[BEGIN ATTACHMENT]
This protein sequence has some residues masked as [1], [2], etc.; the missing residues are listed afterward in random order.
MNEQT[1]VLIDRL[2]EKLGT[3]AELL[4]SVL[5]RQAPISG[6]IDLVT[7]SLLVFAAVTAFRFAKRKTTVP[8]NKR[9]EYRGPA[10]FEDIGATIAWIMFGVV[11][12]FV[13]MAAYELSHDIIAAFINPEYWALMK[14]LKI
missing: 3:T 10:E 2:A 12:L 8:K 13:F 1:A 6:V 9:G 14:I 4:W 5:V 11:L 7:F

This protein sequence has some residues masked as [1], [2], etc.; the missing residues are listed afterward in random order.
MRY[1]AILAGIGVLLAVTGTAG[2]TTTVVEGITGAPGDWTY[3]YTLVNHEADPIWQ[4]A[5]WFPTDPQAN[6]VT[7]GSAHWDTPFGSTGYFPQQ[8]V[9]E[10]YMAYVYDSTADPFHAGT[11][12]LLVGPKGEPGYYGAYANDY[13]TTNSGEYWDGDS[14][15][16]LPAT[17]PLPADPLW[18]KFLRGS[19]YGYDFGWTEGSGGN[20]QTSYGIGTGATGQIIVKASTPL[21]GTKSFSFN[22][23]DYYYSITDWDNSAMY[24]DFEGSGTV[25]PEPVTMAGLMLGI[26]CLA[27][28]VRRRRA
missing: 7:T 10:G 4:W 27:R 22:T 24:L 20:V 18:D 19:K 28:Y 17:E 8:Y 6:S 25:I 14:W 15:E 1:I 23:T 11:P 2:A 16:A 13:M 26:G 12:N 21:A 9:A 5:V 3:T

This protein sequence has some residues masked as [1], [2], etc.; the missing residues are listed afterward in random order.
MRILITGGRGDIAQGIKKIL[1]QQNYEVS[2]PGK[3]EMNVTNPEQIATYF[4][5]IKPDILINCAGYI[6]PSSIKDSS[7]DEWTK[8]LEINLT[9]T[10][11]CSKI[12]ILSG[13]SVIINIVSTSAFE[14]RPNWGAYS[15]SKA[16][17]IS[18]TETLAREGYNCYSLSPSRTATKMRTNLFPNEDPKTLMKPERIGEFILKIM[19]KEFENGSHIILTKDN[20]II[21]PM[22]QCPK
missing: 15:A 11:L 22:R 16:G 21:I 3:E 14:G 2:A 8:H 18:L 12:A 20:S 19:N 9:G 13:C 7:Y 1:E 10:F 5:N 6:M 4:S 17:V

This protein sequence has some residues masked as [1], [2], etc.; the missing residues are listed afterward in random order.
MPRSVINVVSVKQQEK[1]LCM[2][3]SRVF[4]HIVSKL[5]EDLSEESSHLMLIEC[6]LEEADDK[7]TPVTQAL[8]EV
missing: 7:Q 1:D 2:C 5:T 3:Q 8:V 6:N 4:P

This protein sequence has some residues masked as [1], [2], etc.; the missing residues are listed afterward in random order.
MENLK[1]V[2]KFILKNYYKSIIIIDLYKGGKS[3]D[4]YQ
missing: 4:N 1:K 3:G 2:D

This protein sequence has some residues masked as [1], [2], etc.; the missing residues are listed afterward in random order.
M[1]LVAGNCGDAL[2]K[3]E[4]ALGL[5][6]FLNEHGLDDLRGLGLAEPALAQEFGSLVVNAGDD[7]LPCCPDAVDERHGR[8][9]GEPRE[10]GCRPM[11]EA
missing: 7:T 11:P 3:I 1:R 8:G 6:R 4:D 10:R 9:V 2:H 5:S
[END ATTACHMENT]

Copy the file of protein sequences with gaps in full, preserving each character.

This protein sequence has some residues masked as [1], [2], etc.; the missing residues are listed afterward in random order.
MNEQT[1]VLIDRL[2]EKLGT[3]AELL[4]SVL[5]RQAPISG[6]IDLVT[7]SLLVFAAVTAFRFAKRKTTVP[8]NKR[9]EYRGPA[10]FEDIGATIAWIMFGVV[11][12]FV[13]MAAYELSHDIIAAFINPEYWALMK[14]LKI
missing: 3:T 10:E 2:A 12:L 8:K 13:F 1:A 6:V 9:G 14:I 4:W 5:V 11:L 7:F

This protein sequence has some residues masked as [1], [2], etc.; the missing residues are listed afterward in random order.
MRY[1]AILAGIGVLLAVTGTAG[2]TTTVVEGITGAPGDWTY[3]YTLVNHEADPIWQ[4]A[5]WFPTDPQAN[6]VT[7]GSAHWDTPFGSTGYFPQQ[8]V[9]E[10]YMAYVYDSTADPFHAGT[11][12]LLVGPKGEPGYYGAYANDY[13]TTNSGEYWDGDS[14][15][16]LPAT[17]PLPADPLW[18]KFLRGS[19]YGYDFGWTEGSGGN[20]QTSYGIGTGATGQIIVKASTPL[21]GTKSFSFN[22][23]DYYYSITDWDNSAMY[24]DFEGSGTV[25]PEPVTMAGLMLGI[26]CLA[27][28]VRRRRA
missing: 7:T 10:G 4:W 27:R 22:T 24:L 20:V 18:D 19:K 28:Y 17:E 8:Y 6:S 25:I 14:W 15:E 1:I 23:T 11:P 2:A 16:A 13:M 26:G 12:N 21:A 9:A 5:V 3:T

This protein sequence has some residues masked as [1], [2], etc.; the missing residues are listed afterward in random order.
MRILITGGRGDIAQGIKKIL[1]QQNYEVS[2]PGK[3]EMNVTNPEQIATYF[4][5]IKPDILINCAGYI[6]PSSIKDSS[7]DEWTK[8]LEINLT[9]T[10][11]CSKI[12]ILSG[13]SVIINIVSTSAFE[14]RPNWGAYS[15]SKA[16][17]IS[18]TETLAREGYNCYSLSPSRTATKMRTNLFPNEDPKTLMKPERIGEFILKIM[19]KEFENGSHIILTKDN[20]II[21]PM[22]QCPK
missing: 15:A 11:L 22:R 16:G 21:I 3:E 14:G 2:A 8:H 18:L 12:A 20:S 19:N 9:G 13:C 7:Y 1:E 10:F 5:N 6:M 4:S 17:V

This protein sequence has some residues masked as [1], [2], etc.; the missing residues are listed afterward in random order.
MPRSVINVVSVKQQEK[1]LCM[2][3]SRVF[4]HIVSKL[5]EDLSEESSHLMLIEC[6]LEEADDK[7]TPVTQAL[8]EV
missing: 7:Q 1:D 2:C 5:T 3:Q 8:V 6:N 4:P

This protein sequence has some residues masked as [1], [2], etc.; the missing residues are listed afterward in random order.
MENLK[1]V[2]KFILKNYYKSIIIIDLYKGGKS[3]D[4]YQ
missing: 4:N 1:K 3:G 2:D

This protein sequence has some residues masked as [1], [2], etc.; the missing residues are listed afterward in random order.
M[1]LVAGNCGDAL[2]K[3]E[4]ALGL[5][6]FLNEHGLDDLRGLGLAEPALAQEFGSLVVNAGDD[7]LPCCPDAVDERHGR[8][9]GEPRE[10]GCRPM[11]EA
missing: 7:T 11:P 3:I 1:R 8:G 6:R 4:D 10:R 9:V 2:H 5:S